Cyclosporin A-Dependent Downregulation of the Na+/Ca2+ Exchanger Expression
Department of Biochemistry, Hebrew University-Hadassah Medical School, Jerusalem, 91120 Israel.Annals of the New York Academy of Sciences (Impact Factor: 4.38). 04/2007; 1099(1):204-14. DOI: 10.1196/annals.1387.046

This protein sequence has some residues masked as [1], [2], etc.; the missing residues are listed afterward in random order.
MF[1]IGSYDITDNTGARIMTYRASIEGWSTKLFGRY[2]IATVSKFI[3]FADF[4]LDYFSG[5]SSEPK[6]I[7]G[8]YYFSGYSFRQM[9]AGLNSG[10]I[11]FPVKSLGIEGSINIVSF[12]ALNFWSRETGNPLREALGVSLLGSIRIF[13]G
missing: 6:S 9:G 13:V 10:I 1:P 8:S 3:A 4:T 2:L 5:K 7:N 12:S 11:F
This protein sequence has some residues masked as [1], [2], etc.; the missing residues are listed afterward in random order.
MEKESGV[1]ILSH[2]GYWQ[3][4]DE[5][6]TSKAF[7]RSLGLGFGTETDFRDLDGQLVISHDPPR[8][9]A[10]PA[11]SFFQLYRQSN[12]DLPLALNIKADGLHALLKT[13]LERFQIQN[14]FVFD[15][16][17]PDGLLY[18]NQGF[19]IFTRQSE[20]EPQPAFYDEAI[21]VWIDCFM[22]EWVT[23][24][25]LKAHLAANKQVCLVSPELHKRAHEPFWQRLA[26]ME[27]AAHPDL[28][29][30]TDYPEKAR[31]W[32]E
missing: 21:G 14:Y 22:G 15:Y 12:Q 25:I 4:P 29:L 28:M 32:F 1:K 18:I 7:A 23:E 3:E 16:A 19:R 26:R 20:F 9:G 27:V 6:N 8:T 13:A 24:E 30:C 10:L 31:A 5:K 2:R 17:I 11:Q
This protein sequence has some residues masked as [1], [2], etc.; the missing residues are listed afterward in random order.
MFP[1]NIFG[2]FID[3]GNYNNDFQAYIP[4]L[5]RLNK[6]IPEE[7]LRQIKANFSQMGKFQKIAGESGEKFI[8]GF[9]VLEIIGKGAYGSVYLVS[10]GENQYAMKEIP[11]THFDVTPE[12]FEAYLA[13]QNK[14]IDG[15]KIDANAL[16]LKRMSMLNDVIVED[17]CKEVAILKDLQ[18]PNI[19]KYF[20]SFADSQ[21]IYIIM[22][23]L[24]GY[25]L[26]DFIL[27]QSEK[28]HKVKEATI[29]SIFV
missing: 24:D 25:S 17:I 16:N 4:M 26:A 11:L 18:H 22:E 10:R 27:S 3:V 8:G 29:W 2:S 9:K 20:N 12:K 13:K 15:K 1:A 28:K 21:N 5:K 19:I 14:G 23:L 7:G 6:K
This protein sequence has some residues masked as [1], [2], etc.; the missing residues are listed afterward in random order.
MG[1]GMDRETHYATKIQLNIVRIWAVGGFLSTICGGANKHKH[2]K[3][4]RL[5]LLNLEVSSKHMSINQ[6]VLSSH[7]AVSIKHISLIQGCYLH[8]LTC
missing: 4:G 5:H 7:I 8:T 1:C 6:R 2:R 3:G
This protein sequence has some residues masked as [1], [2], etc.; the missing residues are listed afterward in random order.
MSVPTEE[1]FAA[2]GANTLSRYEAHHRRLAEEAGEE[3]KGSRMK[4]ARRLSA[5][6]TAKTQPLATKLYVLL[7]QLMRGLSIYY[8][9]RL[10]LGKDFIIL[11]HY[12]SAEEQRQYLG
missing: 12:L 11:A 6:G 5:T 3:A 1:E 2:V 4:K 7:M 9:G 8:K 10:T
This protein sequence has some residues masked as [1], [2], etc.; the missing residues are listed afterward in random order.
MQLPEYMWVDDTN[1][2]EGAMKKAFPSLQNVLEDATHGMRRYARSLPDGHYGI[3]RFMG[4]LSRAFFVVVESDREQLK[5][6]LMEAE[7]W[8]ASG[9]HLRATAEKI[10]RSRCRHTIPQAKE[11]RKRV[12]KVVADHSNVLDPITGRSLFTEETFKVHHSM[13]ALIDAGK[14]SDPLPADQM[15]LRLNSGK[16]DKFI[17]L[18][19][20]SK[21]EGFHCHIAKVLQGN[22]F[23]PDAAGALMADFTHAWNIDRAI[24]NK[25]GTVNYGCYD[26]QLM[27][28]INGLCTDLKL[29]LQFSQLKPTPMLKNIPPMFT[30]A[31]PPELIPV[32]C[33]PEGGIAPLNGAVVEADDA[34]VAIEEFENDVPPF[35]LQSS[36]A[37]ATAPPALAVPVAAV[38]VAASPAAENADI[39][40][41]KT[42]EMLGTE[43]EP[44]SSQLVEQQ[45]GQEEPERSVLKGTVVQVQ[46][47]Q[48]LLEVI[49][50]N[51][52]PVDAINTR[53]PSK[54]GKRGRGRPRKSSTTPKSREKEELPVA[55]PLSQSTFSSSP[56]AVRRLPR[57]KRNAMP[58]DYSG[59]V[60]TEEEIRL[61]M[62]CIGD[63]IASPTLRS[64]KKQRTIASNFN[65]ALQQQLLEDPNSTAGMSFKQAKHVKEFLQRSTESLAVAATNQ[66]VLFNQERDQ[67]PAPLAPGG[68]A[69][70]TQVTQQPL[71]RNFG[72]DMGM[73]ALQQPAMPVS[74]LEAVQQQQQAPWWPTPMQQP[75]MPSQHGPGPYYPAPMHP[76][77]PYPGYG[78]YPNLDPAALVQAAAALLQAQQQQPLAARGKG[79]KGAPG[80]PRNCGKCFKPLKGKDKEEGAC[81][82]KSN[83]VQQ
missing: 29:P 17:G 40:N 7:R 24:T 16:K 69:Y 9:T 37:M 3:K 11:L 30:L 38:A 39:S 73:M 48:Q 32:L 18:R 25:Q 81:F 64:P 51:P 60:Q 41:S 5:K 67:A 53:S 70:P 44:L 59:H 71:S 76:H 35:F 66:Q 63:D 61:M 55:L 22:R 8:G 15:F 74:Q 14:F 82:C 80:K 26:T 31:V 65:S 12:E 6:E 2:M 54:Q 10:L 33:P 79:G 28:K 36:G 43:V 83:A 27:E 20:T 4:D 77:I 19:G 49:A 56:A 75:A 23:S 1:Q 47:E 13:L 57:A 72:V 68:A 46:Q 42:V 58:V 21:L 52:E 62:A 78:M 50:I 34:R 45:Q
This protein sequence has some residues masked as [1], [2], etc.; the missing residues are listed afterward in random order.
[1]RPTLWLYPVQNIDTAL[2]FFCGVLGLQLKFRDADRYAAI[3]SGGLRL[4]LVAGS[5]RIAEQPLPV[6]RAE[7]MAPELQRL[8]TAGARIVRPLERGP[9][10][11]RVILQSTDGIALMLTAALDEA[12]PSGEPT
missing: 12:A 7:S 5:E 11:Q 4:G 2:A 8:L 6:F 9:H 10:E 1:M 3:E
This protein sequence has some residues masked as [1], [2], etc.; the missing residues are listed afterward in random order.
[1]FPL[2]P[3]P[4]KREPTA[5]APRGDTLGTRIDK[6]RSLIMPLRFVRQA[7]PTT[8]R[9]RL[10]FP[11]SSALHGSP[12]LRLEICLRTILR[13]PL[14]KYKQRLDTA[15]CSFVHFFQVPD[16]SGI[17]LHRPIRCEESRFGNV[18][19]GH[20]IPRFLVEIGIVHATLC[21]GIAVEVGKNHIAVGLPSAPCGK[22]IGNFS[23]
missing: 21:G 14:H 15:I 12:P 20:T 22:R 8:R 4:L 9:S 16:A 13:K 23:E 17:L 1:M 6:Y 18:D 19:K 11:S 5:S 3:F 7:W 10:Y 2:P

Cyclosporin A (CsA) is an immunosuppressive drug commonly given to transplant patients. Its application is accompanied by severe side effects related to calcium, among them hypertension and nephrotoxicity. The Na+/Ca2+ exchanger (NCX) is a major calcium regulator expressed in the surface membrane of all excitable and many nonexcitable tissues. Three genes, NCX1, NCX2, and NCX3 code for Na+/Ca2+ exchange activity. NCX1 gene products are the most abundant. We have shown previously that exposure of NCX1-transfected HEK 293 cells to CsA, leads to concentration-dependent reduction of Na+/Ca2+ exchange activity and surface expression, without a reduction in total cell-expressed NCX1 protein. We show now that the effect of CsA on NCX1 protein expression is not restricted to transfected cells overexpressing the NCX1 protein but exhibited also in cells expressing endogenously the NCX1 protein (L6, H9c2, and primary smooth muscle cells). Exposure of NCX2- and NCX3-transfected cells to CsA results also in reduction of Na+/Ca2+ exchange activity and surface expression, though the sensitivity to the drug was lower than in NCX1-transfected cells. Studying the molecular mechanism of CsA-NCX interaction suggests that cyclophilin (Cyp) is involved in NCX1 protein expression and its modulation by CsA. Deletion of 426 amino acids from the large cytoplasmic loop of the protein retains the CsA-dependent downregulation of the truncated NCX1 suggesting that CsA-Cyp-NCX interaction involves the remaining protein domains.